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Title: Spatial trends and drivers of marine debris accumulation on shorelines in South Eleuthera, The Bahamas using citizen science

Authors: Kristal K. Ambrose, Carolynn Box , James Boxall, Annabelle Brooks, Marcus Eriksen, Joan Fabres, Georgios Fylakis, Tony Walker

Abstract: This study measured spatial distribution of marine debris stranded on beaches in South Eleuthera, The Bahamas. Citizen science, fetch modeling, relative exposure index and predictive mapping were used to determine marine debris source and abundance. Citizen scientists quantified debris type and abundance on 16 beaches within three coastal exposures (The Atlantic Ocean, Great Bahama Bank and The Exuma Sound) in South Eleuthera. Marine debris, (~2.5 cm or larger) on each beach was monitored twice between March–May and September–November 2013 at the same locations using GPS. Approximately, 93% of all debris items were plastic with plastic fragments (≤2.5 cm) being the most common. There were spatial differences (p ≤ 0.0001) in plastic debris abundance between coastal exposures. Atlantic Ocean beaches had larger quantities of plastic debris by weight and by meter (m) of shoreline. Stranded plastic may be associated with Atlantic Ocean currents associated with leakage from the North Atlantic sub-tropical gyre.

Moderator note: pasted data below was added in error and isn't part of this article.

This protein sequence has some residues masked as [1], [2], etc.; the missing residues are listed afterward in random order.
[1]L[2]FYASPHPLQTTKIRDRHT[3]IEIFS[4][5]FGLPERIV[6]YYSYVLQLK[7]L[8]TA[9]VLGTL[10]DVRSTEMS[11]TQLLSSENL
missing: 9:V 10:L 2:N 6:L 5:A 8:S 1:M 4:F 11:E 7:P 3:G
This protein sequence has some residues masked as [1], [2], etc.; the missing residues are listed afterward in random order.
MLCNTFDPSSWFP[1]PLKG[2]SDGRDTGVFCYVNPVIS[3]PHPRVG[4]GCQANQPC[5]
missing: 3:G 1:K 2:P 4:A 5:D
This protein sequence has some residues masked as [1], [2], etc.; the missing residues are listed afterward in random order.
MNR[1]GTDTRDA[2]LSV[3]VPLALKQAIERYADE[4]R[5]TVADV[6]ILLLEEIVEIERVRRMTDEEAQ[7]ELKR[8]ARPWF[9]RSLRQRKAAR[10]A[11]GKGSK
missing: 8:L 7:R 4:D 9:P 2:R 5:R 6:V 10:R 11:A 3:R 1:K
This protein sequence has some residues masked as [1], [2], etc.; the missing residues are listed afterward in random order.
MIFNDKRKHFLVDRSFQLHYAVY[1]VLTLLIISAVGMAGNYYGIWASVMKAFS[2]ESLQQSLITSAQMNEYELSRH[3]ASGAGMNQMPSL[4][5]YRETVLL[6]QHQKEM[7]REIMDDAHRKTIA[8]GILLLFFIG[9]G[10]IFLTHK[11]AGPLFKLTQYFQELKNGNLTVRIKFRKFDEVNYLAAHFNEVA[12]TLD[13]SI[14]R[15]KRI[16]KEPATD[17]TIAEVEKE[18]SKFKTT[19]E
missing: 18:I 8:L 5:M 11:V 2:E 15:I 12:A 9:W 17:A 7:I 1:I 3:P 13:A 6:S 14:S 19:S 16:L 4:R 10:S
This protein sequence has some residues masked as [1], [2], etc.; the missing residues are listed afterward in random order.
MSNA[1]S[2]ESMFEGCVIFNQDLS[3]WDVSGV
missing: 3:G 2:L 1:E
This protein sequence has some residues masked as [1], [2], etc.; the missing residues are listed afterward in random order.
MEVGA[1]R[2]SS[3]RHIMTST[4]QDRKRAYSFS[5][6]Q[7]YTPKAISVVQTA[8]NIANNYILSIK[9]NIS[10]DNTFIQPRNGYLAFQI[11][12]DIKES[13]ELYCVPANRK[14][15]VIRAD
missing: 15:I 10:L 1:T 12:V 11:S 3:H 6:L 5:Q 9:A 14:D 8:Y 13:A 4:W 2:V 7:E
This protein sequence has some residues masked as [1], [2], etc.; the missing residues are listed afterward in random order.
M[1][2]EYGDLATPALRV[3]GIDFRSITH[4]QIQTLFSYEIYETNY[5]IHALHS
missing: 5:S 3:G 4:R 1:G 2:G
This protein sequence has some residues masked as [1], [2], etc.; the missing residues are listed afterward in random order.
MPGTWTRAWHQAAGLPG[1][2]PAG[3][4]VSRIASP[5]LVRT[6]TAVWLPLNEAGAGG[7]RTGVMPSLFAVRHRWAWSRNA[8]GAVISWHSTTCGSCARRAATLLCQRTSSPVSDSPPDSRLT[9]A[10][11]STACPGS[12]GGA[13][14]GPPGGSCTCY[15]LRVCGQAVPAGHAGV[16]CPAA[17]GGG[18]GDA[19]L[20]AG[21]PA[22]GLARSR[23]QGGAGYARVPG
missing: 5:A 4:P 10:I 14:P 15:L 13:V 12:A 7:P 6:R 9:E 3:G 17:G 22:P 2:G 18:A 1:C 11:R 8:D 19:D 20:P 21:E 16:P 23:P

6IMDC Poster_Final_KA.jpf

Title: Using Environmental Education as a Catalyst for Youth Activism around Plastic Pollution: A Case Study of the Plastic Pollution Education and Ocean Conservation Summer Camp 

Author: Kristal Ambrose

Abstract: Bahamas Plastic Movement Understanding the detrimental role plastic plays in our marine and terrestrial ecosystems is extremely important to the alleviation of the problem. By conducting scientific research, we can quantify the extent of the issue universally. However, there are still major disconnects between science, education and communication as it relates to evoking unified change for plastic reduction at the global level. By building a community of inquiry-based education and environmental stewardship, Bahamas Plastic Movement s accessible science opportunities for the next generation of environmental leaders. A fundamental program ran by the organization is the Plastic Pollution Education and Ocean Conservation Summer Camp. This intensive summer program takes students on a holistic journey from the problem with plastic to solutions to this environmental crisis. This camp, which is the first of its kind for The Bahamas, empowers students to become environmental leaders and tackle the issue of plastic pollution using a dynamic, creative and hands on approach. Our unique method of encompassing science, technology, engineering, art, math (STEAM) and community engagement translates a very real-world problem into tangible, realistic outcomes that youth can connect to and execute effectively. Grounded in plastic pollution threats facing our environment, this program is rooted deeper in the hopefulness that comes from engaging young people in environmental work. For the past 4 years, the Plastic Pollution Education and Ocean Conservation Camp has truly shifted the education paradigm and provided youth with the tools necessary to innovate realistic solutions to plastic pollution based on their culture and environment. 

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